Photo of Marlins Park from the outfield. Home of the Miami Marlins.     

Image Credit: CornFarmer - Flickr (CC BY-ND 2.0)

Fans that follow Major League Baseball with any regularity know that the Florida Marlins are typically at the bottom of the league in terms of attendance and as a result have a very small payroll. However, in just 17 short years they have collected two World Series titles including beating the mighty New York Yankees for the title in 2003.

Those two years, coincidentally, were the only two years that the Marlins had made the playoffs. Which means that the team is far from a Major League powerhouse.

2012 will be a year of change for the Marlins as they move into their own stadium, Marlins Park, after 18 years of sharing a home with the NFL's Miami Dolphins at Sun Life Stadium. They will also drop Florida from their name and further be known as the Miami Marlins.  Will this fresh start improve both the morale and image of the franchise? That question can be answered by examining the factors that have kept the club in the cellar of Major League Baseball.

Horrible Venue

Is Sun Life Stadium a terrible stadium? No. Is it a terrible stadium for baseball? Yes. There is no identity to this ballpark, no flavor, no originality. All of the stadium seats are orange, creating a clash with the color of the Marlins jerseys. Marlins fans have an ongoing campaign for the new venue to have teal seats.  I have also heard that the stadium is located in a not so nice area of Miami, but you hear that complaint quiet often about sports venues. Venues sometimes are purposely built in depressed areas to encourage the growth and development of the community.

The Weather and Climate

It is hot in Florida, everyone knows that and Miami is the southernmost major city of the United States. Sitting in high 90 temperatures to watch a small market baseball team is not very appealing, not even to a baseball fanatic like myself. Not to mention the fact that Miami is a major city for tourism. What would you rather do in Miami? Party, shop and dine at some of the finest locations in the country or go sit in Sun Life Stadium and watch the lowly Marlins? Not only do Miami residents have to deal with scorching temperatures but also heavy rainfall. Miami's wet season begins in May and ends in October (the entire baseball season) in which nearly 60 inches of rain will fall. Who would want to attend a game with frequent stoppages due to weather or spending money with the possibility of a game being rained out?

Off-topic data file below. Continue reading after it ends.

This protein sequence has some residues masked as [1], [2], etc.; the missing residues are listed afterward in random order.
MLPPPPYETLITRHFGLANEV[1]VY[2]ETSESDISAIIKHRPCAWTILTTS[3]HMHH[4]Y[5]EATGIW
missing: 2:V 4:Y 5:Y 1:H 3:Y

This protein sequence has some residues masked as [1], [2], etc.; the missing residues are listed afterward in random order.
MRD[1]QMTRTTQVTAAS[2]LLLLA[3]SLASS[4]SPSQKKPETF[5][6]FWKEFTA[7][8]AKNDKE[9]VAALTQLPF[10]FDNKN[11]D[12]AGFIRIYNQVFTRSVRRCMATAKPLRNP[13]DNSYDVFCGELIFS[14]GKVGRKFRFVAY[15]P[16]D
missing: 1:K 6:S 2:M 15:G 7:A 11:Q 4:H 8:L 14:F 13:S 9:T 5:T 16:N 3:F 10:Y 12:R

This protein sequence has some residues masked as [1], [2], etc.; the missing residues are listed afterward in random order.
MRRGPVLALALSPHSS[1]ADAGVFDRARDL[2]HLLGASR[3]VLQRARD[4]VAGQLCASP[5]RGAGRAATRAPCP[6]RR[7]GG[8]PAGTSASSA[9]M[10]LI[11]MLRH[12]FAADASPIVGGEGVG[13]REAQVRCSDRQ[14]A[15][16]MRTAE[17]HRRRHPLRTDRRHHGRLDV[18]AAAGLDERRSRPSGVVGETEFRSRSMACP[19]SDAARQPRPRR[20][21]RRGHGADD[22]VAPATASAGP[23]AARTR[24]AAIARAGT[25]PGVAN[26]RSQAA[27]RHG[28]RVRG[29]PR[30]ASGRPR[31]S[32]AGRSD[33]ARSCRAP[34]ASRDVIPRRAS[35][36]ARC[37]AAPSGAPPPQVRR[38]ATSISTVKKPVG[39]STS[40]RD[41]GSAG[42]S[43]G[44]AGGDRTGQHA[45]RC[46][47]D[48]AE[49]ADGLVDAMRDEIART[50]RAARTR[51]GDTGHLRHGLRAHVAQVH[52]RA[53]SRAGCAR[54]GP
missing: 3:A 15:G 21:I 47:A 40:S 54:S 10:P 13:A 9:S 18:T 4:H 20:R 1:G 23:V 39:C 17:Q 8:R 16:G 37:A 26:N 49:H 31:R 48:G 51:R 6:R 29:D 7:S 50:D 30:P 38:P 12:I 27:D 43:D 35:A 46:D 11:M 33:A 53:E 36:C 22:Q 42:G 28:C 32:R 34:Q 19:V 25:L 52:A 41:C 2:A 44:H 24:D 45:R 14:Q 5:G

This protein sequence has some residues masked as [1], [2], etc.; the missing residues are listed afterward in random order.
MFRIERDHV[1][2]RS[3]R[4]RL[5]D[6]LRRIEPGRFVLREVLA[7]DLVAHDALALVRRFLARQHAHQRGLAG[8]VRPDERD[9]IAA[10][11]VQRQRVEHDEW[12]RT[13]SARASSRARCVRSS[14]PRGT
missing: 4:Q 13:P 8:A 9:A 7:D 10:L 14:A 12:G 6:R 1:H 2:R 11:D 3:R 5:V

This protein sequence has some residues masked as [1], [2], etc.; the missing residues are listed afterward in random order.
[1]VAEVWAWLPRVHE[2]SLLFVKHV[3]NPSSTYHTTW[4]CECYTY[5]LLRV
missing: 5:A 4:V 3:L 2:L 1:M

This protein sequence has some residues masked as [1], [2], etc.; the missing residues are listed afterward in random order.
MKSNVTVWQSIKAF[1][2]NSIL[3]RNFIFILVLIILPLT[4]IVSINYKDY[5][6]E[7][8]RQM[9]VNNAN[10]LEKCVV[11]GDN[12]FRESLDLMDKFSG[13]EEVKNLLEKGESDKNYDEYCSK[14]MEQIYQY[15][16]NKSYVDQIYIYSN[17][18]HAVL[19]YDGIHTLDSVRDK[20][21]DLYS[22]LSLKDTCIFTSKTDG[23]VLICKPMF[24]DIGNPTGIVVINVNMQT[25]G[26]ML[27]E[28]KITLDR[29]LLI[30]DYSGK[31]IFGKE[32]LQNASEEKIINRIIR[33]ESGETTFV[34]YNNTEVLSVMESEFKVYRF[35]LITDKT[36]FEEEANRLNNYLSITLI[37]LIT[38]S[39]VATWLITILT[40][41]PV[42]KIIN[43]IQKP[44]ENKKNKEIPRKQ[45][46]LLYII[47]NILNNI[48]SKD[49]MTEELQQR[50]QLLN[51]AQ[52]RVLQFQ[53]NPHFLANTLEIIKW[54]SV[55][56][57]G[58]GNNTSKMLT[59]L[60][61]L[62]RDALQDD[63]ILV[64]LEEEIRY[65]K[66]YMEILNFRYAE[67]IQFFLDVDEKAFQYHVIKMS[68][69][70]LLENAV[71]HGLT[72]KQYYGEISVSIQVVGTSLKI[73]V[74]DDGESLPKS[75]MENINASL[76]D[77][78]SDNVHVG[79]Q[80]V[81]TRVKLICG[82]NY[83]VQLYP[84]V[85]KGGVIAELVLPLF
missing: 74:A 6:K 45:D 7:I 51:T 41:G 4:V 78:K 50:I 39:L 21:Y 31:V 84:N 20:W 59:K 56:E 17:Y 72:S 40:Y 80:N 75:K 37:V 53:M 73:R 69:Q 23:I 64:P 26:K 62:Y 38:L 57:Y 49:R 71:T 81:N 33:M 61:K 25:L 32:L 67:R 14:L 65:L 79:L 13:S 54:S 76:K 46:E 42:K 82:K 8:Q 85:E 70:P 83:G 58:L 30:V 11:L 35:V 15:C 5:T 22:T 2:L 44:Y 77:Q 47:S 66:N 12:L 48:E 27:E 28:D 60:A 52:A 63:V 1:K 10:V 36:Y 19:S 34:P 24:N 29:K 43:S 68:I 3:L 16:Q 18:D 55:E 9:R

Lack of Big Names and Super Stars

Poor attendance means little sales and little revenue to spend on big names like Albert Pujols and Alex Rodriguez. Fans are thus forced to watch a club full of players fresh out of Triple-A. Sure, these players might make a name for themselves on down the road but fans want to see names that they recognize. The numerous "Fire Sales" that the Marlins front office have had can be seen as the ultimate betrayal to Marlins fans. But if the Marlins organization had the money to spend, these sales would not be necessary.

The Inability to Compete in the National League East 

The Philadelphia Phillies, Atlanta Braves and New York Mets can be strong at any given year. Facing these teams year in and year out is no easy task as all three can be considered as big market teams with plenty of money to spend. Do not forget that only one team from each division (excluding the WildCard) will advance to the postseason.

The Ballpark's construction costs are expected to be in the $515 Million range. The location of the new ballpark will be strategically located in the Little Havana section of Miami. I say strategic because nearly all of the residents of Little Havana are Hispanic and we all know how passionate Latinos are about baseball. The attendance will likely skyrocket due to the convenience of attending games in the neighborhood. Additionally, more businesses and shopping are projected to open in surrounding areas, further stimulating the growth of the Little Havana section.

Photo of the main entrance at Marlins Park. Home of the Miami Marlins.

Image Credit: Dan Lundberg (CC BY-SA 2.0)

An increase in attendance at Marlins home games means an increase in concessions and merchandise sales. More overall revenue will allow the Marlins to make more moves in the free agent market and not have to spend so much energy in developing and relying on their minor league talent.The new venue will feature many new sights and attractions that fans will love including two aquariums, a swimming pool, a retractable roof and a home run feature much like the Apple at Citi Field.

In conclusion, I doubt that the Marlins have a severe shortage of supporters, the fans just need more reasons to attend the games. A new name and new home maybe just what this team needs to make it's way back to October baseball. Either way, Marlins Park is a place I will be sure to visit and I hope you will too.


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